Though born in Ghana and based in Nashville, singer-songwriter Ruby Amanfu is at home in New Orleans.
"New Orleans is a place I've loved for a lot of years, and so coming back is like coming to another home," she says. "New Orleans has that same, 'You're family' vibe (as Nashville). That's why we get along."
Amanfu has performed at Voodoo Music + Arts Experience three times, but this year's appearance is part of her first tour in support of a full solo record.
Although Amanfu writes her own songs, a 2013 performance at New York City's Dylan Fest opened a door for her. After getting a standing ovation for her rendition of Dylan's "Not Yet Dark," Amanfu decided to release an album of cover songs. Standing Still showcases her dazzling vocal ability and her eclectic musical tastes. At times smoky and at times tinged with a warbling songbird quality, her voice breathes new life into indie rock, country and hip-hop. The album includes Jump Little Children's "Cathedrals," Kanye West's "Streetlights," and the Dylan song that launched the project. It's not your typical covers album.
"It was really important to find songs that still related to my story no matter where they came from," Amanfu says. "We went through much material."
Amanfu recorded Standing Still in five days in a secluded cabin in Tennessee. Many songs were done in one take, including "Cathedrals," in which Amanfu's voice and a lone guitar evoke physical vulnerability. "I think you can probably feel that vulnerability, because that's how it went down — that's how the song was recorded," she says. "Even listening, I'm transported to the moment of singing and recording that song."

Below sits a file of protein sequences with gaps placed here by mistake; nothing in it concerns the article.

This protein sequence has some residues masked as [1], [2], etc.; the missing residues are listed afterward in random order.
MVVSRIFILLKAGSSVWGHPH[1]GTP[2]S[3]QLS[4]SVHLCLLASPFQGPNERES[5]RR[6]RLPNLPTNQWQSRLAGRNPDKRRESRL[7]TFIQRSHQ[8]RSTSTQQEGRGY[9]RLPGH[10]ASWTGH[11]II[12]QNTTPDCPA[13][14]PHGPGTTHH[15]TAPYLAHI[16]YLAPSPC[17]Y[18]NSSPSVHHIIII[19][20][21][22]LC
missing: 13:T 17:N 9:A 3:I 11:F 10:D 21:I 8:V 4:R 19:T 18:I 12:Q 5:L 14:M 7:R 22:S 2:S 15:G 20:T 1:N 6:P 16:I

Amanfu is best known as half of the pop-country duo Sam & Ruby, and later she served as a backing vocalist on Jack White's first solo album Blunderbuss. She cut her musical teeth in Nashville, where her family moved when she was 3 years old, and was exposed to the city's music scene at an early age. She attended Hume-Fogg High School, located near Ryman Aud-itorium (longtime home of the Grand Ole Opry), where she could focus on honing her craft and participate in events at the famous venue. "It was all right there," she says about the musical opportunities. "All this lovely, low-hanging fruit that at a young age I could just pluck and eat."
Amanfu also was careful not to waste the opportunity.
"There was no making it out of there alive other than being a musician," she says. "So I had no other option, and I'm glad, because I couldn't rightly say, 'Oh, I can't do this. There's no options or opportunity here in Nashville.' That's quite the opposite. I'm super lucky to have grown up in that."